- Maryhill Winery to be part of $1.5 billion Vancouver USA waterfront development
- Illahe Vineyards goes canoe for Pinot Noir delivery to PDX
- Walla Walla Valley vines branch out nearly 3,000 acres
- 2018 heat units tracking near 2014 vintage for Northwest wine
- Washington wine lovers should seek out big Petit Verdot
- Bergevin Lane in Walla Walla promotes Smith to head winemaker
- Katie Nelson takes over for Juan Muñoz Oca at Columbia Crest
- Lenné Estate exudes sophistication, sense of place with Pinot Noir
- Dry pink wines extend rosé trend in Pacific Northwest
- Oregon wine leader King Estate promotes winemaker Brent Stone to COO
Second generation moves Williamson Vineyards along
CALDWELL, Idaho – These days, their business name reads Williamson Orchards and Vineyards. In a decade, it might be more appropriate for the family to change it to Williamson Vineyards and Orchards.
Just 15 years ago, that would have been unimaginable for this family that began farming on the Sunnyslope region of Idaho’s Snake River Valley in 1909.
“We’re at the ground level of the Idaho wine industry exploding,” said Beverly Williamson, who operates the multi-generation business with her brother Mike and cousin Patrick. “As a family, we sat down and wondered, ‘Why don’t we start shifting from 90 percent tree fruit and 10 percent wine grapes to 60 percent wine grapes and 40 percent tree fruit?’ That was kind of hard for our dads to grasp.”
The children used the family’s history of successful diversification to help make their argument, and the long-term transition is taking place methodically. At this point, the Williamson family still farms 300 acres of orchards, but it already has 50 acres of award-winning vines in the ground, and there are more on the way – thanks to the vineyard work of Mike and Patrick.
“Four years ago, we had to make a decision,” Beverly Williamson said. “There’s a new style of growing and picking orchard fruit and taking to market that we don’t feel comfortable with. Grocery stores and distributors want the fruit fairly green so they can travel long distances, so there are new guidelines for packing houses that would require a fairly big investment.
“At the same time, we have this other asset – this vineyard that has been a backbone for the Idaho wine industry for 15 years,” she continued. “It’s one of the best sites in the state, and now we’ve got the experience on how to maintain vineyards and how to put in new vineyards. We feel this is just another evolution of our family business.”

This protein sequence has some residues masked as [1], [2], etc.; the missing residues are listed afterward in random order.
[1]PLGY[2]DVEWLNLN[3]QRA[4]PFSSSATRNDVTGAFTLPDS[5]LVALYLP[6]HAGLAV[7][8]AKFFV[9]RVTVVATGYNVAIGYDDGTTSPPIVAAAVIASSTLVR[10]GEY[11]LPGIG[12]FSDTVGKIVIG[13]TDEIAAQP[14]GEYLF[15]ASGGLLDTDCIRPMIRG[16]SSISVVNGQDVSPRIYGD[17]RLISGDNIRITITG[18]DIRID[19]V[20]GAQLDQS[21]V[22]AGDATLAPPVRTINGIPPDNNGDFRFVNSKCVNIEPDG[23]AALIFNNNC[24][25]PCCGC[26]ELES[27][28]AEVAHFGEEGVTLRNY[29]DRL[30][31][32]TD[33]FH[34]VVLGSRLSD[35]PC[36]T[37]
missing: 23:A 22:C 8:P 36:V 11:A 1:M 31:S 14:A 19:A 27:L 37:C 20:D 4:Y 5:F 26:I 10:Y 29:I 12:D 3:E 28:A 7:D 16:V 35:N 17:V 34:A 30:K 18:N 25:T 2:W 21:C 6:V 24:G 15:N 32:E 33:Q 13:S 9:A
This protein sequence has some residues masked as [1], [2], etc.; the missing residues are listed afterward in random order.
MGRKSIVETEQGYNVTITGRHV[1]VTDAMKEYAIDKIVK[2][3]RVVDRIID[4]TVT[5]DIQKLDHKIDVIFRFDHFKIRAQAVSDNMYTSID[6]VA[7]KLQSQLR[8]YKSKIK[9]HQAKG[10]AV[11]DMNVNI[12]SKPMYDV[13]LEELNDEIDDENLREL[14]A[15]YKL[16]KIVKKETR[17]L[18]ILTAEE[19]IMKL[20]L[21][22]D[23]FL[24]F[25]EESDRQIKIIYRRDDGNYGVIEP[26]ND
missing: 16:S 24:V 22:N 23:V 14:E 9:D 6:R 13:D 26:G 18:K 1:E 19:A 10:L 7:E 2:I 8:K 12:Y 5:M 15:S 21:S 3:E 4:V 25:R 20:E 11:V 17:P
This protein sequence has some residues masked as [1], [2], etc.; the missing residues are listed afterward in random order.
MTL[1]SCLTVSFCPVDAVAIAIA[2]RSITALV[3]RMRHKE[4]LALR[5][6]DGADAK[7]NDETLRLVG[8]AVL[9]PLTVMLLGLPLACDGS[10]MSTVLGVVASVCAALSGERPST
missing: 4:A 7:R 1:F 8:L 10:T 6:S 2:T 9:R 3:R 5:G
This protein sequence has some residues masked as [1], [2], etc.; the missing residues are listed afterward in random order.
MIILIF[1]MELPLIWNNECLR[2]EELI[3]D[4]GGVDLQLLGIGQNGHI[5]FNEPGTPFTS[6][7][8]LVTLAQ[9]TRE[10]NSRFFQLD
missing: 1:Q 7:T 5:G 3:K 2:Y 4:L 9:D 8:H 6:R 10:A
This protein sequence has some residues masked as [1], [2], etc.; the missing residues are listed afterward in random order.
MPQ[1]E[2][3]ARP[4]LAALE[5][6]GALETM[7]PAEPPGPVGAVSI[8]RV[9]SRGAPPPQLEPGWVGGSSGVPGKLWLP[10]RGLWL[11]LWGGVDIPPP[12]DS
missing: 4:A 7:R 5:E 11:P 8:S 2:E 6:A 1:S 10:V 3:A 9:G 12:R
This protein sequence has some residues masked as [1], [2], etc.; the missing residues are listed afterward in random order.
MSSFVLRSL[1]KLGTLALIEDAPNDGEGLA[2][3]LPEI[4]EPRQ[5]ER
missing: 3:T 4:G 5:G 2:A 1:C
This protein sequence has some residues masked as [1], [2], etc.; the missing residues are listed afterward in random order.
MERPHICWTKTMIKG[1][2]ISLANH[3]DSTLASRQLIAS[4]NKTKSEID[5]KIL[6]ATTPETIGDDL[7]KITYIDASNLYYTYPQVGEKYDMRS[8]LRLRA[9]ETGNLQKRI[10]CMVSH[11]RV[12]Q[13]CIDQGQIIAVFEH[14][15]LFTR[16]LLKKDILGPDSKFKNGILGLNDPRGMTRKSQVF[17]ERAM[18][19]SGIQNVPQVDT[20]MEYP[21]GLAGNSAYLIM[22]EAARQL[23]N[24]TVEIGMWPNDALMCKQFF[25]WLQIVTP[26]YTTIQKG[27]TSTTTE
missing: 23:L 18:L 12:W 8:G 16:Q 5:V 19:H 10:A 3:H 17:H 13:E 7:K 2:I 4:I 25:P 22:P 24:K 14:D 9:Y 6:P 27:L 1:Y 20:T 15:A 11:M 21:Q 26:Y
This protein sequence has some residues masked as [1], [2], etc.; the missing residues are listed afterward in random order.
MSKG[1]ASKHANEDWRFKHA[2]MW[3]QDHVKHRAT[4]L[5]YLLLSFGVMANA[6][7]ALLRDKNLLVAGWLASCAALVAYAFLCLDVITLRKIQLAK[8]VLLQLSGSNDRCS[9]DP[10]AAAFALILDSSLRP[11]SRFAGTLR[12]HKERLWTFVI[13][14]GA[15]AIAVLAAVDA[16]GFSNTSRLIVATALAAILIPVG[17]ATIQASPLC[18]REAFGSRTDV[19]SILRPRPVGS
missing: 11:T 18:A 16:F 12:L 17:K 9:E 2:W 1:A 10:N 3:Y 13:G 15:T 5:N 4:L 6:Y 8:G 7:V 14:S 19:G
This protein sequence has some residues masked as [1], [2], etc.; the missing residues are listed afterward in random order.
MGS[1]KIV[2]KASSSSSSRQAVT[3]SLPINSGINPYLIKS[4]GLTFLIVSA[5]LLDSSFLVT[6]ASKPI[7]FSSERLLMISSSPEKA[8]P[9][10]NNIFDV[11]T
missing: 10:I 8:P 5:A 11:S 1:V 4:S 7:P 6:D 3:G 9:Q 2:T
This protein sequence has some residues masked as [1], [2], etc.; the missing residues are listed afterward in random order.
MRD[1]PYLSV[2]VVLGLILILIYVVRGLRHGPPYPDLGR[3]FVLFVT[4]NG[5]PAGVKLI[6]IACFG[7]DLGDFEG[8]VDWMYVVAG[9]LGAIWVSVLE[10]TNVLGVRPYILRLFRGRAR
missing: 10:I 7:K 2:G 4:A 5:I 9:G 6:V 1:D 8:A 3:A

A more visible and immediate sign of the continued diversification soon will be right along Highway 55 as Williamson Vineyards opens a new tasting room Sept. 28 in the Sunnyslope Wine District not far from the Snake River and the town of Marsing.
Idaho Century Farm in 2009
The Williamsons pay tribute to their homesteading family history on their bottles of wine with labels that feature a windmill. George and Lillian (Williamson) Gammon installed a windmill in 1915 to pull irrigation water out of their well near the Snake River. In 1920, they helped establish the Sunnyslope fruit industry by planting cherry and apple trees across their 80-acre parcel.
The Gammons had no children, but Lillian’s brother, Henry, and nephew Jack Williamson from Virginia – took over the farm during World War II. Jack’s sons, Roger and John, would grow the operation to 700 acres of fruit and row crops.
In 1998, they planted their first 28 acres of vineyards specifically for Ste. Chapelle, Idaho’s oldest and largest winery.
Neighboring winemaker Greg Koenig saw the immediate quality and long-term potential of those Williamson grapes, particularly Cabernet Sauvignon and Syrah. He soon talked John and Roger into not only selling him some of their fruit but also launching their eponymous winery brand.
“I used to walk my dogs past their vines, and that first year the grapes were so beautiful,” Koenig says. “They were all contracted out, but I told Roger, ‘Please let me make a barrel of Cabernet and a barrel of Syrah. Let’s ferment it and see what it will do.’ And it was ‘Wow!’ ”
Naturally, they entered an arrangement to have Koenig make their wines – an award-winning relationship well into its second decade. Annual production stands at about 1,500 cases.
In 2007, the Williamson Vineyards 2004 Syrah grabbed a gold medal at the Pacific Rim International Wine Competition in Southern California. The next year, Wine Press Northwest magazine named Williamson Vineyards its Idaho Winery to Watch.
And now, the Williamsons now sell grapes to 10 wineries.
Trio of cousins in control at Williamson
The Williamson brothers now have three of their children – Jack’s grandkids – calling the shots. There are two of Roger’s children – Mike and Beverly – and John’s son, Patrick.
“We have meetings with Roger and John about six times a year,” Beverly said. “When the dads retired, they told us, ‘This is your thing and you are in charge, but you are welcome to come to us for advice and we’ll give you our two cents.’ So they are still part of the business, but they are pretty much retired. The new building decision and the new vineyard decisions are those of Michael, Patrick and myself.”
Mike graduated from the University of Idaho with an agricultural science degree, and his talent, experience and easy-going personality have turned him into a leader within the Idaho wine industry who is in the midst of a second term as a governor-appointed commissioner on the Idaho Wine Commission. Patrick attended the Walla Walla Community College winemaking program before transferring to Washington State University for horticulture. Together, the cousins not only manage their vineyards but also sites such as acclaimed Fraser Vineyard while continuing to oversee the orchards, particularly those prized peaches.